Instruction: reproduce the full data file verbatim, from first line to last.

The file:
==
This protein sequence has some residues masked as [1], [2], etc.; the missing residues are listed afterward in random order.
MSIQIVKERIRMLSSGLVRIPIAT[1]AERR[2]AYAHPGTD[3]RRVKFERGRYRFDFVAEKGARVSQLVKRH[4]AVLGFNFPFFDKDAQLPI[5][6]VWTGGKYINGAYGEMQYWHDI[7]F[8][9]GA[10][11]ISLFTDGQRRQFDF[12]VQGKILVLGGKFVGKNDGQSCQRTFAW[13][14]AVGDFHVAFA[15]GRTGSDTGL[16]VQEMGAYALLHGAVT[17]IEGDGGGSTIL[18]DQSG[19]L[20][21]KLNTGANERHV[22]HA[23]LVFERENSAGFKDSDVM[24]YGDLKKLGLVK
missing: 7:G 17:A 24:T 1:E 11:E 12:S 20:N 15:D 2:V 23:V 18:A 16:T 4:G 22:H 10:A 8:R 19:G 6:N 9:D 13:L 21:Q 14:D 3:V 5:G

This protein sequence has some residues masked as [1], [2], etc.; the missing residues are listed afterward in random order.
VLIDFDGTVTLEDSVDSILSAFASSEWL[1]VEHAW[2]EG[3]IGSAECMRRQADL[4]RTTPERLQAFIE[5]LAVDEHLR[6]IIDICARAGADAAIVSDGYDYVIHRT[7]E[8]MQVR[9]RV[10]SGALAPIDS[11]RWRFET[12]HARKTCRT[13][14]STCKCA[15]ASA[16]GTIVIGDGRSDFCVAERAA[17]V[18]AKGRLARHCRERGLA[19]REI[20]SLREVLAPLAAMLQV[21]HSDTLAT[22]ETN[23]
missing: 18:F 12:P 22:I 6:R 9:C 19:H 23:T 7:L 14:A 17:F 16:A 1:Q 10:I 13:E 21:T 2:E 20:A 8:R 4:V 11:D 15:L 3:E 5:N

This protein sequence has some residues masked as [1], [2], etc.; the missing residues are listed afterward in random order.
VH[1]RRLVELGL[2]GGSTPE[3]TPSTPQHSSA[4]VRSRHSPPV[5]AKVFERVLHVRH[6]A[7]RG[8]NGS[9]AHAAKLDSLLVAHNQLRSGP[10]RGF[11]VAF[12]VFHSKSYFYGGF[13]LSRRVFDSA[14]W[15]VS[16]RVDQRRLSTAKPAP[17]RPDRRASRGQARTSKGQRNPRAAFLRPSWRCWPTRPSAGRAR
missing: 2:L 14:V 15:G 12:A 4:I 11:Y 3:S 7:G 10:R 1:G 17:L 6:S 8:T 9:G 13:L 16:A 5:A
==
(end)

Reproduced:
This protein sequence has some residues masked as [1], [2], etc.; the missing residues are listed afterward in random order.
MSIQIVKERIRMLSSGLVRIPIAT[1]AERR[2]AYAHPGTD[3]RRVKFERGRYRFDFVAEKGARVSQLVKRH[4]AVLGFNFPFFDKDAQLPI[5][6]VWTGGKYINGAYGEMQYWHDI[7]F[8][9]GA[10][11]ISLFTDGQRRQFDF[12]VQGKILVLGGKFVGKNDGQSCQRTFAW[13][14]AVGDFHVAFA[15]GRTGSDTGL[16]VQEMGAYALLHGAVT[17]IEGDGGGSTIL[18]DQSG[19]L[20][21]KLNTGANERHV[22]HA[23]LVFERENSAGFKDSDVM[24]YGDLKKLGLVK
missing: 7:G 17:A 24:T 1:E 11:E 12:S 20:N 15:D 2:V 23:V 18:A 16:T 4:G 22:H 10:A 8:R 19:G 6:N 9:D 13:L 21:Q 14:D 3:V 5:G

This protein sequence has some residues masked as [1], [2], etc.; the missing residues are listed afterward in random order.
VLIDFDGTVTLEDSVDSILSAFASSEWL[1]VEHAW[2]EG[3]IGSAECMRRQADL[4]RTTPERLQAFIE[5]LAVDEHLR[6]IIDICARAGADAAIVSDGYDYVIHRT[7]E[8]MQVR[9]RV[10]SGALAPIDS[11]RWRFET[12]HARKTCRT[13][14]STCKCA[15]ASA[16]GTIVIGDGRSDFCVAERAA[17]V[18]AKGRLARHCRERGLA[19]REI[20]SLREVLAPLAAMLQV[21]HSDTLAT[22]ETN[23]
missing: 18:F 12:P 22:I 6:R 9:C 19:H 23:T 7:L 14:A 17:F 16:A 1:Q 10:I 13:E 21:T 2:E 20:A 8:R 4:V 11:D 15:L 3:E 5:N

This protein sequence has some residues masked as [1], [2], etc.; the missing residues are listed afterward in random order.
VH[1]RRLVELGL[2]GGSTPE[3]TPSTPQHSSA[4]VRSRHSPPV[5]AKVFERVLHVRH[6]A[7]RG[8]NGS[9]AHAAKLDSLLVAHNQLRSGP[10]RGF[11]VAF[12]VFHSKSYFYGGF[13]LSRRVFDSA[14]W[15]VS[16]RVDQRRLSTAKPAP[17]RPDRRASRGQARTSKGQRNPRAAFLRPSWRCWPTRPSAGRAR
missing: 2:L 14:V 15:G 12:A 4:I 11:Y 3:S 7:G 10:R 1:G 17:L 6:S 8:T 9:G 13:L 16:A 5:A